COVID-19 is already creating a realignment of consumers’ values and viewpoints in China, where medicines, face masks and alcohol hand cleansers are now the must-have items.

But, as Jing Daily reports, while many brands’ profits are taking a pummelling, the luxury sector may find the post-virus market in China is very different. Brands may be hopeful Chinese consumers will return to luxury, but it points out that this assumption is questionable.

The Chinese consumer has discovered new realities – many people are discussing online how quarantine, for example, has made them re-evaluate the simpler pleasures in life, like friends and loved ones. Escaping unchecked consumption has helped people to reconnect.

Jing Daily also notes that even before the crisis, the more wealthy had started to move away from conspicuous consumption and were developing a more balanced view of consumerism. The crisis, once it has passed, could well speed up this process.

Ten years after the economic crisis, consumers in the US and UK still show a strong preference for a bargain or a great deal; so it’s hardly far-fetched to imagine the current health crisis will bring about what may prove to be profound changes in Chinese consumers’ attitudes, with luxury paying a high price.

Thrift was already on the rise in China because of rising inflation – National Bureau of Statistics’ data show consumer price inflation was up 2.9% on the year before, and some food prices have doubled.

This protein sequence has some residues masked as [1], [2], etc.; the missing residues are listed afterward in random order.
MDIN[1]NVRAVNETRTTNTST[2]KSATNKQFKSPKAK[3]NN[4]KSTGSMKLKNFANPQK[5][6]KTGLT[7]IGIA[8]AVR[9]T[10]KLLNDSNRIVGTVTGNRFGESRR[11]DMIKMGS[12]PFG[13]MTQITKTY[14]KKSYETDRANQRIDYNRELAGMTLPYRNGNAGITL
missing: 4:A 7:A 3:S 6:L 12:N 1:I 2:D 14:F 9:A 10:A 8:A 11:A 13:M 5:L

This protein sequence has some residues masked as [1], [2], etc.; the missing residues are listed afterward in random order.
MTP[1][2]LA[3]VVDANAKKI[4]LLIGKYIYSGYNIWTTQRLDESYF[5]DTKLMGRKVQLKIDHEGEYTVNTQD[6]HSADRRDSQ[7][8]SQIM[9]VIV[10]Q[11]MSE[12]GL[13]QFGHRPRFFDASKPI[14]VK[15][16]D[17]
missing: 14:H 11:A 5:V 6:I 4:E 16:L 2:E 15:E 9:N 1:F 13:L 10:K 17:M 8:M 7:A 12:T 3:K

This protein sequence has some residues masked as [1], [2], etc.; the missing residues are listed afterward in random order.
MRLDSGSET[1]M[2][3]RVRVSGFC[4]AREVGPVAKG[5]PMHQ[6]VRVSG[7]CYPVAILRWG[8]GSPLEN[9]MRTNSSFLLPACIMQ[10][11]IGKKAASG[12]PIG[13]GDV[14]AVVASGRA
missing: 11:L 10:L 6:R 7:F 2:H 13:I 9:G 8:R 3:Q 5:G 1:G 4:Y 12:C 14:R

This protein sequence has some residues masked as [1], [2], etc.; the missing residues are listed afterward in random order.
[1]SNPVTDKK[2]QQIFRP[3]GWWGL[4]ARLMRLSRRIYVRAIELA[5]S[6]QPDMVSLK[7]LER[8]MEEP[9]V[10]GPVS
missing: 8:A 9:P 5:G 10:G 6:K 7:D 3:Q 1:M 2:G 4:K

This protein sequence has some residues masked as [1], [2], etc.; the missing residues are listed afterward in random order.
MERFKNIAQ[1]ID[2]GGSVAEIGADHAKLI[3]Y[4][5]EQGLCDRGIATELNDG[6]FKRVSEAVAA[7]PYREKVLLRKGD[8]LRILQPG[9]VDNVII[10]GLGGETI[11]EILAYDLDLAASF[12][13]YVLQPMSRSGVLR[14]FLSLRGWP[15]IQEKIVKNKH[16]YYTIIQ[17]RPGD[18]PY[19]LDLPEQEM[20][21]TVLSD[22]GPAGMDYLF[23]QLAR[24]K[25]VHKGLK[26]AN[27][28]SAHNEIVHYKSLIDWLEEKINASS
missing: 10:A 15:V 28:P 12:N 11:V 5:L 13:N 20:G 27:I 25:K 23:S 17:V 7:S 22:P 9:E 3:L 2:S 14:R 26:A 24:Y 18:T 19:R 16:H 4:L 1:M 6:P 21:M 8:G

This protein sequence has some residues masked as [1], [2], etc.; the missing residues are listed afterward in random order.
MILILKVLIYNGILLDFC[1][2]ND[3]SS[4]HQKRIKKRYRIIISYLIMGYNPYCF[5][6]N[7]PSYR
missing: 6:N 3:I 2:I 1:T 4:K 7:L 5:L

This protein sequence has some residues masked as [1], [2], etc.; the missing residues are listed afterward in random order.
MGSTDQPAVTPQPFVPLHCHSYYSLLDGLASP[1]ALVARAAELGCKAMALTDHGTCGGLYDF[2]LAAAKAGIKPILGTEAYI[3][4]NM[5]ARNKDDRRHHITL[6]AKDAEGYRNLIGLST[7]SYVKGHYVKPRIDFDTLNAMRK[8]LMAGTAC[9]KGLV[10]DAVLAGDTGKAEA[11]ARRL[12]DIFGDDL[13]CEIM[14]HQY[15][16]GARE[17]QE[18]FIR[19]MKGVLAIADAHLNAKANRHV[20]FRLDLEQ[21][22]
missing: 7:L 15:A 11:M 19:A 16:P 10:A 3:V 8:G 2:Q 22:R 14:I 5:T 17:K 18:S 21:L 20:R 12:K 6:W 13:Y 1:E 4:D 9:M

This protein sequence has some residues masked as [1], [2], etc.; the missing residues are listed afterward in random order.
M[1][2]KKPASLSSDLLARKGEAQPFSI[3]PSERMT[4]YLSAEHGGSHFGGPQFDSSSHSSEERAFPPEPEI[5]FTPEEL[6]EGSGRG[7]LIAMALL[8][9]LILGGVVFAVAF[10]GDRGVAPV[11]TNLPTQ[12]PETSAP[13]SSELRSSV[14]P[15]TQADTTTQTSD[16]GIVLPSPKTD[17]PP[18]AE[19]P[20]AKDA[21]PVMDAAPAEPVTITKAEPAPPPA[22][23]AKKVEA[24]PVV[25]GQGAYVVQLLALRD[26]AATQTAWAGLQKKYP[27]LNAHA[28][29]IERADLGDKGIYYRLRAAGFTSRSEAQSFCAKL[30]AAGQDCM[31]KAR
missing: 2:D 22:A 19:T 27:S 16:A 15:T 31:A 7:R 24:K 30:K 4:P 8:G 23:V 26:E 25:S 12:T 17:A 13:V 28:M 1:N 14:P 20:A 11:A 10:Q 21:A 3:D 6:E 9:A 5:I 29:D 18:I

Even before COVID-19 took hold, there was evidence the Chinese luxury market was maturing, Jing Daily says, and big spending was on the decline. On top of that, the newest consumer generation tends to align more with Western values and is less affected purely by logos and brands; instead, it is intent on making a “conscious effort to connect with the world and find real purpose”.

However, consumers belonging to what Jing Daily calls the “aspirational class” in second- and third-tier cities will still be drawn to big-name luxury brands. The more sophisticated consumer, though, will find more subtle methods of signaling status and affluence – a move towards the more Western-influenced phenomenon of “responsible” luxury.

There is also a growing recognition in China of the tensions in society caused by the gulf between rich and poor, making the flaunting of wealth inappropriate, it argues.

Sourced from Jing Daily; additional content by WARC staff